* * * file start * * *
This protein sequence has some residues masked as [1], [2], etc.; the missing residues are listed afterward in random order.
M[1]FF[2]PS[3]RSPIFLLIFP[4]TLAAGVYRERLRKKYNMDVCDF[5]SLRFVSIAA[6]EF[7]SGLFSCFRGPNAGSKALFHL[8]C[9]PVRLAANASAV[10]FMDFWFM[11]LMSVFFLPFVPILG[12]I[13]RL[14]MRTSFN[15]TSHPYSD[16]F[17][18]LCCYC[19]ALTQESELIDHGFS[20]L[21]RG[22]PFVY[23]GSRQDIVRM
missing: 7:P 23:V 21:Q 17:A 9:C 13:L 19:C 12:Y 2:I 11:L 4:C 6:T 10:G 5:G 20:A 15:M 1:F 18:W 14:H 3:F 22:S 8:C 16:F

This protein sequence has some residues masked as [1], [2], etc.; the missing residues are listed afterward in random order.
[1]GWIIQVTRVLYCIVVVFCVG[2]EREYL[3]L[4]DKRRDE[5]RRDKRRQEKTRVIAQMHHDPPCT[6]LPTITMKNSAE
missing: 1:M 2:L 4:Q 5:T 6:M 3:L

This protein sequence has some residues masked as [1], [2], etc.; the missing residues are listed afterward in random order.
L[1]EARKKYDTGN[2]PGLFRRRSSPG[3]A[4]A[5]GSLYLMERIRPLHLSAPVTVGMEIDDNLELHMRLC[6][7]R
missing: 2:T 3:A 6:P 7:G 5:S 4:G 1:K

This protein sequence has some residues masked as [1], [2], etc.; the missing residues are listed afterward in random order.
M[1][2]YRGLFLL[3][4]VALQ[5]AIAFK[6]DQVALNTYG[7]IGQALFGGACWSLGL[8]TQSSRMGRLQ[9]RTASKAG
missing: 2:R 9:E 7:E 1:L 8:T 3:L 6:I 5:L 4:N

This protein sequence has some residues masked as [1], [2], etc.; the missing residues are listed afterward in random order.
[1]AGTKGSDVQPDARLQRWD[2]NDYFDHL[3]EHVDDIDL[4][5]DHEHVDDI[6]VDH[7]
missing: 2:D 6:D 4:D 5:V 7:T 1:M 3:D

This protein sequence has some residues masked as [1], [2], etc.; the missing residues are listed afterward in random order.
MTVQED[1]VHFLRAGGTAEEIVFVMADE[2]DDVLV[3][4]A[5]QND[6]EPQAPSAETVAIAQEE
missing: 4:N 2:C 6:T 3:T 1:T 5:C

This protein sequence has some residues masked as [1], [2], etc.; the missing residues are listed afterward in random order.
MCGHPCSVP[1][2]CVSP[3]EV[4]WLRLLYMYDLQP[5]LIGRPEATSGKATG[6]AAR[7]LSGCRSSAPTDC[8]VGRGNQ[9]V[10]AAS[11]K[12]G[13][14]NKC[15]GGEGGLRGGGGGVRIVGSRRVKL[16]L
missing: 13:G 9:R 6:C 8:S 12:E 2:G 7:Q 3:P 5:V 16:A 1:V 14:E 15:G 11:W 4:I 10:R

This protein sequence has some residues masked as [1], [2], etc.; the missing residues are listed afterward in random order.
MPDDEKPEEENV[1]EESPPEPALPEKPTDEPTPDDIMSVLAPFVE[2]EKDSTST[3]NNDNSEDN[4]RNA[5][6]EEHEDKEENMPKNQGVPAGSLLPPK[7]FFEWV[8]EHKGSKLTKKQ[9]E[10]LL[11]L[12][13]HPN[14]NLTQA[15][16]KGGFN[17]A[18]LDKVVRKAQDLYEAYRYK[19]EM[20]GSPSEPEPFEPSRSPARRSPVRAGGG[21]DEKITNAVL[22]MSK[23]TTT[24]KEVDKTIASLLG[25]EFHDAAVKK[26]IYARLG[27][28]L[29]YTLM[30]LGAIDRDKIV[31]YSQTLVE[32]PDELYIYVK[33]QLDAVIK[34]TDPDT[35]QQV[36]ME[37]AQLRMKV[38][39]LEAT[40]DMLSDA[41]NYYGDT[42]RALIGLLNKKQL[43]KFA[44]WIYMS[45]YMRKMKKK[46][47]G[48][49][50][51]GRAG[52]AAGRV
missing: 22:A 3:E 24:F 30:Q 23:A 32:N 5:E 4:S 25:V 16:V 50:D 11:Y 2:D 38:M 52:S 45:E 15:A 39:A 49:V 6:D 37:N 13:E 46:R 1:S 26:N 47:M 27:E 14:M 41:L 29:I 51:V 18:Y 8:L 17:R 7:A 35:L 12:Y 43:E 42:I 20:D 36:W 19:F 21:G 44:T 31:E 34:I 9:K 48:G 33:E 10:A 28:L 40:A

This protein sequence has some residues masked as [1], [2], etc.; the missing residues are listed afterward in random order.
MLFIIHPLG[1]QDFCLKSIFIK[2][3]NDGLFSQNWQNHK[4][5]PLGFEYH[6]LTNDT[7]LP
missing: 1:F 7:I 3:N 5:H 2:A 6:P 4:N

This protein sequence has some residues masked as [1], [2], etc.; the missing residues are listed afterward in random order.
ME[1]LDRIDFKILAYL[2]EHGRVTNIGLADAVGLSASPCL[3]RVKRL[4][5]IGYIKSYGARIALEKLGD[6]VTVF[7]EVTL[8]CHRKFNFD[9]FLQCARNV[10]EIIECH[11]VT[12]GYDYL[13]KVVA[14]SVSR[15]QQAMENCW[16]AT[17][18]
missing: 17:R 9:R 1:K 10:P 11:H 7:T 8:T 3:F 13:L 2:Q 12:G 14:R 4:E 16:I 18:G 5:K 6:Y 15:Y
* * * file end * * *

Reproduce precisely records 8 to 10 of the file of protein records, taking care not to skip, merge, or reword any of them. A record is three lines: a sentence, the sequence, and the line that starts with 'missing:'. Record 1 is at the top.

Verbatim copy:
This protein sequence has some residues masked as [1], [2], etc.; the missing residues are listed afterward in random order.
MPDDEKPEEENV[1]EESPPEPALPEKPTDEPTPDDIMSVLAPFVE[2]EKDSTST[3]NNDNSEDN[4]RNA[5][6]EEHEDKEENMPKNQGVPAGSLLPPK[7]FFEWV[8]EHKGSKLTKKQ[9]E[10]LL[11]L[12][13]HPN[14]NLTQA[15][16]KGGFN[17]A[18]LDKVVRKAQDLYEAYRYK[19]EM[20]GSPSEPEPFEPSRSPARRSPVRAGGG[21]DEKITNAVL[22]MSK[23]TTT[24]KEVDKTIASLLG[25]EFHDAAVKK[26]IYARLG[27][28]L[29]YTLM[30]LGAIDRDKIV[31]YSQTLVE[32]PDELYIYVK[33]QLDAVIK[34]TDPDT[35]QQV[36]ME[37]AQLRMKV[38][39]LEAT[40]DMLSDA[41]NYYGDT[42]RALIGLLNKKQL[43]KFA[44]WIYMS[45]YMRKMKKK[46][47]G[48][49][50][51]GRAG[52]AAGRV
missing: 22:A 3:E 24:F 30:Q 23:A 32:N 5:E 4:S 25:V 16:V 50:D 11:Y 2:D 38:M 52:S 45:E 15:A 39:A 49:V 6:D 37:N 13:E 46:R 1:S 26:N 47:M 27:E 14:M 41:L 29:I 51:V 18:Y 8:L 17:R 7:A 35:L 12:Y 43:E 42:I 20:D 36:W 19:F 21:G 44:T 31:E 34:I 9:K 48:G 33:E 10:A 28:L 40:A

This protein sequence has some residues masked as [1], [2], etc.; the missing residues are listed afterward in random order.
MLFIIHPLG[1]QDFCLKSIFIK[2][3]NDGLFSQNWQNHK[4][5]PLGFEYH[6]LTNDT[7]LP
missing: 1:F 7:I 3:N 5:H 2:A 6:P 4:N

This protein sequence has some residues masked as [1], [2], etc.; the missing residues are listed afterward in random order.
ME[1]LDRIDFKILAYL[2]EHGRVTNIGLADAVGLSASPCL[3]RVKRL[4][5]IGYIKSYGARIALEKLGD[6]VTVF[7]EVTL[8]CHRKFNFD[9]FLQCARNV[10]EIIECH[11]VT[12]GYDYL[13]KVVA[14]SVSR[15]QQAMENCW[16]AT[17][18]
missing: 17:R 9:R 1:K 10:P 11:H 7:T 8:T 3:F 13:L 2:Q 12:G 14:R 4:E 16:I 18:G 5:K 6:Y 15:Y